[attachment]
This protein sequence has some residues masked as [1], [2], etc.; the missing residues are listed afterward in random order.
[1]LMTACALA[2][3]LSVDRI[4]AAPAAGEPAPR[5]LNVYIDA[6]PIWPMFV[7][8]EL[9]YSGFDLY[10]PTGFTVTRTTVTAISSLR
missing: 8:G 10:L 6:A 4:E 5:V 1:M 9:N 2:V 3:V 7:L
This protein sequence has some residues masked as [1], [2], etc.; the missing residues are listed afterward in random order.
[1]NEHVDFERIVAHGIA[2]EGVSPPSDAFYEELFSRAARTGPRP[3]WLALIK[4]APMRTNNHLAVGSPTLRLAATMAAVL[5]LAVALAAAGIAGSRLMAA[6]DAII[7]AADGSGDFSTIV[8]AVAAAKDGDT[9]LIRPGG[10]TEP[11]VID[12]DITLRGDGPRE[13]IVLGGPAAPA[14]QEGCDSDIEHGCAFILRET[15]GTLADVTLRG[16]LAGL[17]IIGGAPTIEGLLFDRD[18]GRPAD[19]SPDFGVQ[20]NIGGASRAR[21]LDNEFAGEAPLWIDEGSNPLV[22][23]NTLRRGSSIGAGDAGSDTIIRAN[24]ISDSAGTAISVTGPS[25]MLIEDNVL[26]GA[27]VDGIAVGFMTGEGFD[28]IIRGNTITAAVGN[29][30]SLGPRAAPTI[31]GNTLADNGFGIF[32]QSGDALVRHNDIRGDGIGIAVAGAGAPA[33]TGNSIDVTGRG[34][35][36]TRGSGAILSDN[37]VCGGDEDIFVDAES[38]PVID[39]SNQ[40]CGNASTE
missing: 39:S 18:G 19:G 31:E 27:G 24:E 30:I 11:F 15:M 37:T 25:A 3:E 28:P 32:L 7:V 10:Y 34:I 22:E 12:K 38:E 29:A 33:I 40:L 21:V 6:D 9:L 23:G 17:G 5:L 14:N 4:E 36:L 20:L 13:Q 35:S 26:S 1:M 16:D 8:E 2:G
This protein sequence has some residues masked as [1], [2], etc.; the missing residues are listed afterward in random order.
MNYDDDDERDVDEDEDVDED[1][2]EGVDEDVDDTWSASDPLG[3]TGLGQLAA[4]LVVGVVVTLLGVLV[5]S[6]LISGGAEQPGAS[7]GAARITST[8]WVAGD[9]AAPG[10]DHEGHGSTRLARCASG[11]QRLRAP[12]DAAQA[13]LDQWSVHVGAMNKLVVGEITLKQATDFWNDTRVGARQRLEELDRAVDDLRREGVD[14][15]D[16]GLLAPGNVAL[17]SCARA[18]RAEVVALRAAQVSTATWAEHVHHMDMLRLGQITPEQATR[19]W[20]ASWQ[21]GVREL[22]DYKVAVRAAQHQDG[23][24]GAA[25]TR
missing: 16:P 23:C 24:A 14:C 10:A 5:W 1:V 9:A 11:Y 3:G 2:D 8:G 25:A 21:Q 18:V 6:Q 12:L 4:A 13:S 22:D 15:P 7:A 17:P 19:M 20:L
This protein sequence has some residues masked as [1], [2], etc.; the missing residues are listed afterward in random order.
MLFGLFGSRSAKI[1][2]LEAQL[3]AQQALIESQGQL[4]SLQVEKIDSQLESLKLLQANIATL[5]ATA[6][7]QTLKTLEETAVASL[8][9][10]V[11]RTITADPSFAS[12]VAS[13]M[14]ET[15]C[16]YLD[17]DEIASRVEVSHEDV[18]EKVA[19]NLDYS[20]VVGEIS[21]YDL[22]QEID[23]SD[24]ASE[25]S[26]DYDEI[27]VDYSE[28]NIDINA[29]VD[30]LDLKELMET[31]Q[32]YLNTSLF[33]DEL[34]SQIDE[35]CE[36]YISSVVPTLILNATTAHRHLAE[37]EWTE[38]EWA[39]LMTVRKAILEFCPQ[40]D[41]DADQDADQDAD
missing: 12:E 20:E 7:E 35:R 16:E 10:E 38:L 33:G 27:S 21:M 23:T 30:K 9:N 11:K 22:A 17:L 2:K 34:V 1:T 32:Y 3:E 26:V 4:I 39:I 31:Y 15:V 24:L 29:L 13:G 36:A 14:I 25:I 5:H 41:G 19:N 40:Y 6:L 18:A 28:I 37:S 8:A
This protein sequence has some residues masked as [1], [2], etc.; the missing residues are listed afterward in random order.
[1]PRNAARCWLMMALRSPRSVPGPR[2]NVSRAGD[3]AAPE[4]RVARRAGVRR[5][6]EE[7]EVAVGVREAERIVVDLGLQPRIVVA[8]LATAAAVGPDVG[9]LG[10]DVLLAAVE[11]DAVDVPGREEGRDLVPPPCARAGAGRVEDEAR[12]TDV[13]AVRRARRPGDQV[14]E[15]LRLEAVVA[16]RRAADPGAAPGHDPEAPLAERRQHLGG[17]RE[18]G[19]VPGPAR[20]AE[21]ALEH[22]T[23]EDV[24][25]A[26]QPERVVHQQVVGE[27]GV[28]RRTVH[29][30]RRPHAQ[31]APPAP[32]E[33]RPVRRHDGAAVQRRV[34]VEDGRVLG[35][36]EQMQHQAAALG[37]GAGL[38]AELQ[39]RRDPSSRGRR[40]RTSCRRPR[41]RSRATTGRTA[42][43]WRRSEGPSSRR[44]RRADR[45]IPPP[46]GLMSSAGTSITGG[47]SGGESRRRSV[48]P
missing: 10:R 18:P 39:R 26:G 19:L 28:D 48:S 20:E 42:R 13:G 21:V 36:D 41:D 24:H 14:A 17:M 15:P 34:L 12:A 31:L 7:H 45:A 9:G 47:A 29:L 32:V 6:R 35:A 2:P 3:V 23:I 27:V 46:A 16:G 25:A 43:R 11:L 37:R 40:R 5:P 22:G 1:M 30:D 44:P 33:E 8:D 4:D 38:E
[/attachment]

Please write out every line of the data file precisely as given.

This protein sequence has some residues masked as [1], [2], etc.; the missing residues are listed afterward in random order.
[1]LMTACALA[2][3]LSVDRI[4]AAPAAGEPAPR[5]LNVYIDA[6]PIWPMFV[7][8]EL[9]YSGFDLY[10]PTGFTVTRTTVTAISSLR
missing: 8:G 10:L 6:A 4:E 5:V 1:M 9:N 2:V 3:V 7:L
This protein sequence has some residues masked as [1], [2], etc.; the missing residues are listed afterward in random order.
[1]NEHVDFERIVAHGIA[2]EGVSPPSDAFYEELFSRAARTGPRP[3]WLALIK[4]APMRTNNHLAVGSPTLRLAATMAAVL[5]LAVALAAAGIAGSRLMAA[6]DAII[7]AADGSGDFSTIV[8]AVAAAKDGDT[9]LIRPGG[10]TEP[11]VID[12]DITLRGDGPRE[13]IVLGGPAAPA[14]QEGCDSDIEHGCAFILRET[15]GTLADVTLRG[16]LAGL[17]IIGGAPTIEGLLFDRD[18]GRPAD[19]SPDFGVQ[20]NIGGASRAR[21]LDNEFAGEAPLWIDEGSNPLV[22][23]NTLRRGSSIGAGDAGSDTIIRAN[24]ISDSAGTAISVTGPS[25]MLIEDNVL[26]GA[27]VDGIAVGFMTGEGFD[28]IIRGNTITAAVGN[29][30]SLGPRAAPTI[31]GNTLADNGFGIF[32]QSGDALVRHNDIRGDGIGIAVAGAGAPA[33]TGNSIDVTGRG[34][35][36]TRGSGAILSDN[37]VCGGDEDIFVDAES[38]PVID[39]SNQ[40]CGNASTE
missing: 39:S 18:G 19:G 31:E 27:G 24:E 30:I 11:F 15:M 37:T 25:A 3:E 28:P 32:L 7:V 10:Y 34:I 22:E 12:K 38:E 29:A 33:I 40:L 21:V 6:D 9:L 23:G 17:G 5:L 14:N 4:E 36:L 20:L 13:Q 35:S 26:S 1:M 16:D 8:E 2:G
This protein sequence has some residues masked as [1], [2], etc.; the missing residues are listed afterward in random order.
MNYDDDDERDVDEDEDVDED[1][2]EGVDEDVDDTWSASDPLG[3]TGLGQLAA[4]LVVGVVVTLLGVLV[5]S[6]LISGGAEQPGAS[7]GAARITST[8]WVAGD[9]AAPG[10]DHEGHGSTRLARCASG[11]QRLRAP[12]DAAQA[13]LDQWSVHVGAMNKLVVGEITLKQATDFWNDTRVGARQRLEELDRAVDDLRREGVD[14][15]D[16]GLLAPGNVAL[17]SCARA[18]RAEVVALRAAQVSTATWAEHVHHMDMLRLGQITPEQATR[19]W[20]ASWQ[21]GVREL[22]DYKVAVRAAQHQDG[23][24]GAA[25]TR
missing: 16:P 23:C 24:A 14:C 10:A 5:W 1:V 9:A 11:Y 3:G 2:D 8:G 25:A 21:Q 18:V 6:Q 12:L 4:A 13:S 22:D 15:P 7:A 17:P 19:M 20:L
This protein sequence has some residues masked as [1], [2], etc.; the missing residues are listed afterward in random order.
MLFGLFGSRSAKI[1][2]LEAQL[3]AQQALIESQGQL[4]SLQVEKIDSQLESLKLLQANIATL[5]ATA[6][7]QTLKTLEETAVASL[8][9][10]V[11]RTITADPSFAS[12]VAS[13]M[14]ET[15]C[16]YLD[17]DEIASRVEVSHEDV[18]EKVA[19]NLDYS[20]VVGEIS[21]YDL[22]QEID[23]SD[24]ASE[25]S[26]DYDEI[27]VDYSE[28]NIDINA[29]VD[30]LDLKELMET[31]Q[32]YLNTSLF[33]DEL[34]SQIDE[35]CE[36]YISSVVPTLILNATTAHRHLAE[37]EWTE[38]EWA[39]LMTVRKAILEFCPQ[40]D[41]DADQDADQDAD
missing: 12:E 20:E 7:E 35:R 16:E 10:E 38:L 33:G 27:S 21:M 23:T 30:K 9:N 11:K 22:A 17:L 2:K 34:V 1:T 32:Y 3:E 26:V 4:I 39:I 31:Y 15:V 24:L 29:L 13:G 36:A 14:I 25:I 5:H 41:G 19:N 40:Y 6:L 18:A 28:I 37:S 8:A
This protein sequence has some residues masked as [1], [2], etc.; the missing residues are listed afterward in random order.
[1]PRNAARCWLMMALRSPRSVPGPR[2]NVSRAGD[3]AAPE[4]RVARRAGVRR[5][6]EE[7]EVAVGVREAERIVVDLGLQPRIVVA[8]LATAAAVGPDVG[9]LG[10]DVLLAAVE[11]DAVDVPGREEGRDLVPPPCARAGAGRVEDEAR[12]TDV[13]AVRRARRPGDQV[14]E[15]LRLEAVVA[16]RRAADPGAAPGHDPEAPLAERRQHLGG[17]RE[18]G[19]VPGPAR[20]AE[21]ALEH[22]T[23]EDV[24][25]A[26]QPERVVHQQVVGE[27]GV[28]RRTVH[29][30]RRPHAQ[31]APPAP[32]E[33]RPVRRHDGAAVQRRV[34]VEDGRVLG[35][36]EQMQHQAAALG[37]GAGL[38]AELQ[39]RRDPSSRGRR[40]RTSCRRPR[41]RSRATTGRTA[42][43]WRRSEGPSSRR[44]RRADR[45]IPPP[46]GLMSSAGTSITGG[47]SGGESRRRSV[48]P
missing: 10:R 18:P 39:R 26:G 19:L 28:D 48:S 20:E 42:R 13:G 21:V 36:D 41:D 24:H 14:A 17:M 15:P 34:L 12:A 31:L 7:H 45:A 9:G 47:A 29:L 32:V 6:R 35:A 2:P 3:V 23:I 27:V 46:A 16:G 25:A 43:R 11:L 37:R 40:R 5:P 22:G 1:M 30:D 44:P 33:E 8:D 4:D 38:E